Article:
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**Harvard**

Shiri, A., George, W. och Toutiaei, S. (2007) *Evaluation of Closure Hypotheses Using Recent Experimental Data on the Similarity Region of Swirling Jet Flow*.

** BibTeX **

@conference{

Shiri2007,

author={Shiri, Abolfazl and George, William K. and Toutiaei, Sara},

title={Evaluation of Closure Hypotheses Using Recent Experimental Data on the Similarity Region of Swirling Jet Flow},

booktitle={Proceedings of the 4th Ankara International Aerospace Conference},

abstract={An experimental recent study by Shiri et al. using laser Doppler anemometry showed that the growth rate enhancement due to swirl (c.f.\ Gilchrist, Naughton) does not persist in the far-field of a swirling jet flow with moderate swirl numbers (0.15 and 0.25). The results were consistent with the equilibrium similarity theory of Ewing in which the mean swirl velocity was argued to decrease downstream as $1/(x-x_o)^2$, while the mean stream-wise velocity decreased as $1/(x-x_o)$. The investigation included all three velocity components of the turbulence quantities at a swirl number of $S=0.25$, and all moments to third order were obtained (except those involving both the azimuthal and radial components simultaneously). As noted by George, if there were an effect of the source conditions on the similarity profiles, it is in the second and higher moment profiles where it would be expected to appear. The second and third-order moments are quite close to the earlier non-swirling results; some are collapsing perfectly, others have a slight difference. Regardless, the results are of considerable interest, since many of the quantities measured are those which must be modeled in all second-order closure models. This evaluation is of particular interest since both the mean azimuthal and mean radial velocities were obtained directly, meaning that both continuity and momentum balances were possible. The primary goal of this paper was originally to carry out such evaluations, but that work is still in progress. Here the swirl is shown to have a negligible effect on the overall Reynolds normal and shear stress balances.},

year={2007},

keywords={Swirling Jets, Laser Doppler Anemometry, },

}

** RefWorks **

RT Conference Proceedings

SR Print

ID 88810

A1 Shiri, Abolfazl

A1 George, William K.

A1 Toutiaei, Sara

T1 Evaluation of Closure Hypotheses Using Recent Experimental Data on the Similarity Region of Swirling Jet Flow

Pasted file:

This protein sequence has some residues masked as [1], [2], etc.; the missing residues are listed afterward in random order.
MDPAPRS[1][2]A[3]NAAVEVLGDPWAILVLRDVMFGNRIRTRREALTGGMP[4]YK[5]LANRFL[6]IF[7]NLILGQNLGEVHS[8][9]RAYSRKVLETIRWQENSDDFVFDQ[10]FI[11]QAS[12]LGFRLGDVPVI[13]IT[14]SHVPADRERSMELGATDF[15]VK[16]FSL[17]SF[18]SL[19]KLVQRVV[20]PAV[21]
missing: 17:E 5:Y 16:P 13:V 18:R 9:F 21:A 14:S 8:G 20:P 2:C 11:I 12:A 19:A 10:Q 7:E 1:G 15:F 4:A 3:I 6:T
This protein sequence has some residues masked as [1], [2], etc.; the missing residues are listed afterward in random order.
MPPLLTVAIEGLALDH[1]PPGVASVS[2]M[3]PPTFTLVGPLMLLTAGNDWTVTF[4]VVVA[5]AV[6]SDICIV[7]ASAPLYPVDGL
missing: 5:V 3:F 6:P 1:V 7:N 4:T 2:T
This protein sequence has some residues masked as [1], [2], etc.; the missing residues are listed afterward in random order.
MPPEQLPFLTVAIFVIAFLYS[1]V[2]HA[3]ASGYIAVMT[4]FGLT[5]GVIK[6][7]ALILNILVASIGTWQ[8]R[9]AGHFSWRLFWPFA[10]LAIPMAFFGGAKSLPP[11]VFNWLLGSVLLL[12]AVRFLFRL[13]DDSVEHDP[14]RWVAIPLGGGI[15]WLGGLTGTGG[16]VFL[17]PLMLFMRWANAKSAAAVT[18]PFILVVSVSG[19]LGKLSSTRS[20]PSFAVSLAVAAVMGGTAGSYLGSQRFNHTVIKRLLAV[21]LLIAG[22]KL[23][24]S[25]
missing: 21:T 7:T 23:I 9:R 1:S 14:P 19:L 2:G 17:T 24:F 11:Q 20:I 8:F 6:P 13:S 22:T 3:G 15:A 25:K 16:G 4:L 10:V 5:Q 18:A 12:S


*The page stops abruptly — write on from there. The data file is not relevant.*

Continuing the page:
YR 2007

T2 Proceedings of the 4th Ankara International Aerospace Conference

AB An experimental recent study by Shiri et al. using laser Doppler anemometry showed that the growth rate enhancement due to swirl (c.f.\ Gilchrist, Naughton) does not persist in the far-field of a swirling jet flow with moderate swirl numbers (0.15 and 0.25). The results were consistent with the equilibrium similarity theory of Ewing in which the mean swirl velocity was argued to decrease downstream as $1/(x-x_o)^2$, while the mean stream-wise velocity decreased as $1/(x-x_o)$. The investigation included all three velocity components of the turbulence quantities at a swirl number of $S=0.25$, and all moments to third order were obtained (except those involving both the azimuthal and radial components simultaneously). As noted by George, if there were an effect of the source conditions on the similarity profiles, it is in the second and higher moment profiles where it would be expected to appear. The second and third-order moments are quite close to the earlier non-swirling results; some are collapsing perfectly, others have a slight difference. Regardless, the results are of considerable interest, since many of the quantities measured are those which must be modeled in all second-order closure models. This evaluation is of particular interest since both the mean azimuthal and mean radial velocities were obtained directly, meaning that both continuity and momentum balances were possible. The primary goal of this paper was originally to carry out such evaluations, but that work is still in progress. Here the swirl is shown to have a negligible effect on the overall Reynolds normal and shear stress balances.

LA eng

OL 30